Restructuring in Covid: Reinventing the old wheel


The recent notification of Insolvency and Bankr uptcy Board of India has clarified that no application for a CIRP can be filed under IBC, for any default arising on or after March 25 for six months or such further period as may be notified for this purpose. Though the notification states that this facility cannot exceed one year, companies are already looking for alternative ways to handle the financial stress that they are facing. It is highly likely that amidst the current crisis more companies will need to restructure their debts to address liquidity constraints and to rightsize their balance sheets.

 Interestingly, since its inception, IBC has been one of the most celebrated tools for debt restructuring. Now the fresh filings being suspended, there are two more routes i.e. June 7 circular which is an out of court restructuring method and is purely contractual in nature, secondly under Schemes of Arrangement which is a semi formal mechanism for restructuring under companies Act.

Scheme of Arrangements though popular for other forms of restructuring like mergers and amalgamation, has been scantily used as a debt restructuring mechanism in India. It is one of the oldest technique of debt restructuring and is still one of the most favored mechanism in other jurisdictions like UK and Singapore due to its inherent benefits. However, when it comes to India, purely contractual restructuring in form of inter-creditor agreement, currently under June 7 circular, has gained more acceptability amongst debtors and creditors despite of its own inefficiencies.

Between the two available options, Restructuring in June 7 Circular suffers from some inherent limitations. It has restricted applicability as this mechanism is only available to entities regulated by RBI. This leaves behind a myriad of other lending institutions such as foreign banks, bondholders and operational creditors such as suppliers and employees from its benefit.

On the other hand, the scheme holds more potential for debt restructuring as it is flexible and binds the parties once the court approves it. More flexibility has been added through a series of judicial decisions that given wide interpretation not only to the word “scheme” or “arrangement” but also to the word “creditors” wherein contingent creditors have also been brought under the definition of scheme.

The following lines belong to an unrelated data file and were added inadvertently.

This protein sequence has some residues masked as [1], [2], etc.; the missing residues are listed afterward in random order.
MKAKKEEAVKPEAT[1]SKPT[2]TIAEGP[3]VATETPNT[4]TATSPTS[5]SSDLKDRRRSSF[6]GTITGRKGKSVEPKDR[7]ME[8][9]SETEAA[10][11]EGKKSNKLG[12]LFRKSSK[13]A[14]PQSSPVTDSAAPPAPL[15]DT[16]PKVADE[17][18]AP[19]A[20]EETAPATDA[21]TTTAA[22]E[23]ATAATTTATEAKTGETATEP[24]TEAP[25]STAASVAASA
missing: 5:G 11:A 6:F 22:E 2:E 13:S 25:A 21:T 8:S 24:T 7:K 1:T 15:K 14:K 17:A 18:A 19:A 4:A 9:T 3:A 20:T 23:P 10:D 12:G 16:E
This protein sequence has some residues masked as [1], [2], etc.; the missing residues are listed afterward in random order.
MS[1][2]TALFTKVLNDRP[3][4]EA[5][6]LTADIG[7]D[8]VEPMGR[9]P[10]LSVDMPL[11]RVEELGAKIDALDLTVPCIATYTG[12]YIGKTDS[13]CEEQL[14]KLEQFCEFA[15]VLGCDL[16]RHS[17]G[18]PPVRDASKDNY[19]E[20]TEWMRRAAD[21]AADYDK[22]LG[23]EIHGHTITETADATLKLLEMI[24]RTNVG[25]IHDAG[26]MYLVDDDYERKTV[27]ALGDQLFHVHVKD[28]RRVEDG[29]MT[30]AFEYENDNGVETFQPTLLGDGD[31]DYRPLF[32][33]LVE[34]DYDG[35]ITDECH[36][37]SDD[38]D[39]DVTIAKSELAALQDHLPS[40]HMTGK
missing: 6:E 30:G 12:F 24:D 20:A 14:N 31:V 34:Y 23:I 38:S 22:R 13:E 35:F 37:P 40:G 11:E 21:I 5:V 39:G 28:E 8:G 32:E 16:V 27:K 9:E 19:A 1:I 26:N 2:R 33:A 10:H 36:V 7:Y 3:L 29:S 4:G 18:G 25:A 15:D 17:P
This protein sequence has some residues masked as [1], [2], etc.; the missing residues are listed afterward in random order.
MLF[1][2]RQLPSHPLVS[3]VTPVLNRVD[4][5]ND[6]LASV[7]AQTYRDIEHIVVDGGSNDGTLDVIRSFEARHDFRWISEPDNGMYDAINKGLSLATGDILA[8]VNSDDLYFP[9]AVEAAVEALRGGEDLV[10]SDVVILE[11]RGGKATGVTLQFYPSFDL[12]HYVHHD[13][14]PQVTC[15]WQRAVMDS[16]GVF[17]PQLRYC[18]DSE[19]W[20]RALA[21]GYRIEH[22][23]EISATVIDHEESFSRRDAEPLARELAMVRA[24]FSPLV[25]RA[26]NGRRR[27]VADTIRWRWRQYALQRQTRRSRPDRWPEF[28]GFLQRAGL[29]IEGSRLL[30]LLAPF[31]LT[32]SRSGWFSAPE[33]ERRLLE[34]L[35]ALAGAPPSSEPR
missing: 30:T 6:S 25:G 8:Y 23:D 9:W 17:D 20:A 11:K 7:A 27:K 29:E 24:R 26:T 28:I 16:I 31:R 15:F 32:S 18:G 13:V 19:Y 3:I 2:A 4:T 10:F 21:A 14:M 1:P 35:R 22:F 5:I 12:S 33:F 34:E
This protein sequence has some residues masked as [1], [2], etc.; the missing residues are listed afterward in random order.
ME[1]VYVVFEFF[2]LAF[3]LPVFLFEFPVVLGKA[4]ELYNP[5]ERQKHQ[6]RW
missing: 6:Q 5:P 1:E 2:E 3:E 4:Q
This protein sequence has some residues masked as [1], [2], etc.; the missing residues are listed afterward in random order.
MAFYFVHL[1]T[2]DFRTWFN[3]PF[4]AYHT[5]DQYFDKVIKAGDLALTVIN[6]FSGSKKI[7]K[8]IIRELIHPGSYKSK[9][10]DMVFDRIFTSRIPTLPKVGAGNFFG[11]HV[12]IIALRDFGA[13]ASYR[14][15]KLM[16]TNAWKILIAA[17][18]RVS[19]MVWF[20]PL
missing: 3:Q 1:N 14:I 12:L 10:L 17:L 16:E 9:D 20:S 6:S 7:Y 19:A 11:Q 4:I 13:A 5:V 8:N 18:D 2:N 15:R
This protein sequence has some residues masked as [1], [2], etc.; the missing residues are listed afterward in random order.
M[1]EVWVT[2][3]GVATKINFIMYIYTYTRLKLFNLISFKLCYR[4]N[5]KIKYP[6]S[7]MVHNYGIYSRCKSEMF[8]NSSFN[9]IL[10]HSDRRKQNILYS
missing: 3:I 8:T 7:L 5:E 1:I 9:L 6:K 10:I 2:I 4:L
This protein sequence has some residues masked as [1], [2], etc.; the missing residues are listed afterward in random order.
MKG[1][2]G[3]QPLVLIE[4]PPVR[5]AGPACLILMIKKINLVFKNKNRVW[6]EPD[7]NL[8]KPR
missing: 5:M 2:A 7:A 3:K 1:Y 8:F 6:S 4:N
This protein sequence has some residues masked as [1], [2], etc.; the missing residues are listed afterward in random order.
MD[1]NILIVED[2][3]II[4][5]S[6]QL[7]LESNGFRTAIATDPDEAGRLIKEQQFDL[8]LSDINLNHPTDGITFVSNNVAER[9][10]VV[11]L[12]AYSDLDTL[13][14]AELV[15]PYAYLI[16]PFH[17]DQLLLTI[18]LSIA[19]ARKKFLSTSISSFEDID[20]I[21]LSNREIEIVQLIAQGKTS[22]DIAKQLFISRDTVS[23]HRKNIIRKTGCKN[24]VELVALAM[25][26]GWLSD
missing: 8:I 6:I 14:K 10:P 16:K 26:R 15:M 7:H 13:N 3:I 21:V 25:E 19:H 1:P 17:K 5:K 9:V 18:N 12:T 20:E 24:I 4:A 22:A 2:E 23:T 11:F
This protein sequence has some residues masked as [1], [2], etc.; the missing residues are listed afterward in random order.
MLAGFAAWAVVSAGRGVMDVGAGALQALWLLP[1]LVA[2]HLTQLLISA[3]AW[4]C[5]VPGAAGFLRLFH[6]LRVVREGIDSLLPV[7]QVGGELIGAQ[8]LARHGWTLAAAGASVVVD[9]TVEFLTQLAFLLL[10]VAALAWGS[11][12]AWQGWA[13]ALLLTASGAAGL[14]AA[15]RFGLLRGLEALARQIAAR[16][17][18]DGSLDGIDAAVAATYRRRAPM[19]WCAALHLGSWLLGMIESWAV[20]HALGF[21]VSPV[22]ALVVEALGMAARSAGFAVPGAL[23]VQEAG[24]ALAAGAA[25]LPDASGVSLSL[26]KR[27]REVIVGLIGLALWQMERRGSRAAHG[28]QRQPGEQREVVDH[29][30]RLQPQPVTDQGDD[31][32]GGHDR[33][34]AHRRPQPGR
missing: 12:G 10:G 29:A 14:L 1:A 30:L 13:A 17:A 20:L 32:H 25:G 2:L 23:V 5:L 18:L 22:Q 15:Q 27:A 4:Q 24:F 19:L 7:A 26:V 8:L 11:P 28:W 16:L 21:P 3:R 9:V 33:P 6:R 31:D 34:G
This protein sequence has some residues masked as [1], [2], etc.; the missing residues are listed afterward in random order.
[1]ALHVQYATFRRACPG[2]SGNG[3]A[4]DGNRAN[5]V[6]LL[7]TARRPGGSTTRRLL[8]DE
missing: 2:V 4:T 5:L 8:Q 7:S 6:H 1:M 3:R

Further, courts have generally interpreted the terms ‘compromise’ and ‘arrangement’ broadly to encompass various types of transactions that include financial restructuring, as well as corporate restructuring that might involve the sale of assets or business of the debtor company or its amalgamation with another company or a combination of both. This provides sufficient flexibility to the debtor company and its creditors to negotiate using various types of restructuring options.

Unlike purely contractual out of court restructuring mechanisms, schemes being semi formal in nature have inherent benefits of both formal and informal restructuring. Scheme has a binding effect on the debtor company as well as all the creditors who come within its purview, including the dissenting creditors.

This avoids the ‘hold out’ problem commonly faced in restructuring of companies with several small creditors, some of who may seek to realise a better deal by opting out.

Despite the advantages, schemes are not a popular method of debt restructuring in India. One of the main criticisms is that the process is cumbersome as it requires court approvals. Further, it has to withstand the test of fairness and reasonableness. Due to this reason, despite being of wide import, it has traditionally been regarded as “unsafe” and “tedious in practice. However, with transition of the scheme jurisdiction from the High Courts to the newly established NCLT under companies Act 2013 and significant increase in number of NCLT benches as well as judges, this drawback needs to be reconsidered.

The only considerable disadvantage of Scheme when compared to restructuring under June 7 Circular is the benefit of a contractual moratorium that enables parties to negotiate and effect a restructuring without the fear of enforcement actions by one or more creditors. The erstwhile companies Act of 1956, provided for provision for moratorium during scheme of arrangement, at the discretion of NCLT. The same was done away with the enactment of Companies Act 2013. It may be time to reconsider bringing back the old jurisprudence.

India is mulling over introducing a prepack mechanism to counter the benefits of suspension. Considering the fact that the efficacy of prepacks in several developed jurisdictions has been questioned, it will be better to focus on the existing mechanism of the scheme than introducing a new mechanism in haste. Policy makers should mull over methods through which the benefit of moratorium that creditors enjoyed under IBC can be extended in case of scheme. Such endeavor will help us act in time to counter the crisis of stress in business through tweaking of existing frameworks. Neeti Shikha, Head Centre for Insolvency & Bankruptcy, Indian Institute of Corporate Affairs.

Urvashi Shahi, Senior Research Fellow, Centre for Insolvency & Bankruptcy, Indian Institute of Corporate Affairs.